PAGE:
I submitted the final edit of my Balisage paper, Multilevel Versioning for XML Documents, the other day. While I did try to shorten it (I seem to be unable to produce a short paper) and, of course, correct problems and mistakes pointed out by reviewers, there were no radical changes, and so I am forced to draw one of two possible conclusions:
I am deluded and simply don’t know what I’m talking about. This is an awful feeling and happens to me a lot after submitting papers.
The paper suggests something that might actually work.
(There is a third conclusion, obviously, one that is a mix of the two, but let’s not go there.)
My paper is about a simple versioning scheme for the eXist XML database, built on top of the versioning extension that ships with it. Its main purpose is to provide granularity to versioning, to provide an author of XML documents with a method to recognise significant new versions as opposed to the long series of saves, each of which comprises a new eXist version.
On the surface of it, my scheme is a typical multilevel versioning system,with integers, decimals, centecimals, etc (1, 1.1, 1.1.1, 1.1.2, 1.1.3, 1.2, …) identifying a level of granularity. The idea is that the lowest level (centecimal, in this case) denotes actual edits while the levels above identify significant new versions. Nothing new or fancy, in other words. What is new (to me, at least; I have not seen this suggested elsewhere) is how the scheme is handled in eXist.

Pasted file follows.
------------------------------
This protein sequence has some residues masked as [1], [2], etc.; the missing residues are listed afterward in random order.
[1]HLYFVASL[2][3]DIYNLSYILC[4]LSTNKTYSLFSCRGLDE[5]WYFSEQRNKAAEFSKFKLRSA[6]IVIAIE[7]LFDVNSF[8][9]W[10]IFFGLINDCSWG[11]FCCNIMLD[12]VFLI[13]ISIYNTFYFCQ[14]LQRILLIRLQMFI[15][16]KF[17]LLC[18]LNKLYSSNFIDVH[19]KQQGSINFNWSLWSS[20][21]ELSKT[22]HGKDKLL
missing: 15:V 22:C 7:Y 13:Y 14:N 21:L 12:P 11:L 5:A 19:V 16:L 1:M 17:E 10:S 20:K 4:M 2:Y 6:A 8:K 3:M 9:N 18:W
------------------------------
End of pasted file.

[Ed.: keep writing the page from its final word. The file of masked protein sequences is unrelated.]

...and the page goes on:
I’m proposing that each level is handled in its separate collection, each using eXist’s versioning extension to keep track of new versions in the respective collections. When a level change occurs (for example, if a new centecimal version such as 1.3.1 is created from 1.3), the new version is created using a simple copy operation from the decimal collection to the centecimal collection. The operation itself (in this case, a check-out from a decimal version to a centecimal version) is kept track of using an XML file logging each such operation and mapping the eXist “standard” version to the new integer, decimal or centecimal revision.
A related task for the XML file is to map the name of the resource to its address; the XML file’s other big purpose is to provide the resources with a naming abstraction so a named resource in a specific significant version can be mapped to an address on the system. I propose using URNs, but most naming conventions should work just as well.
Implementation-wise, the XML version map abstraction is very attractive to me as a non-programmer (or rather, someone whose toolkit of programming languages is mostly restricted to those commonly associated with XML technologies), as I believe most of the operations can be implemented in XSLT and XQuery.
But I’m not there yet. I’ve submitted the final paper and now, I have to produce a sufficiently convincing presentation on the subject.
The presentation is on Tuesday, August 5th, and I’d love to see you there.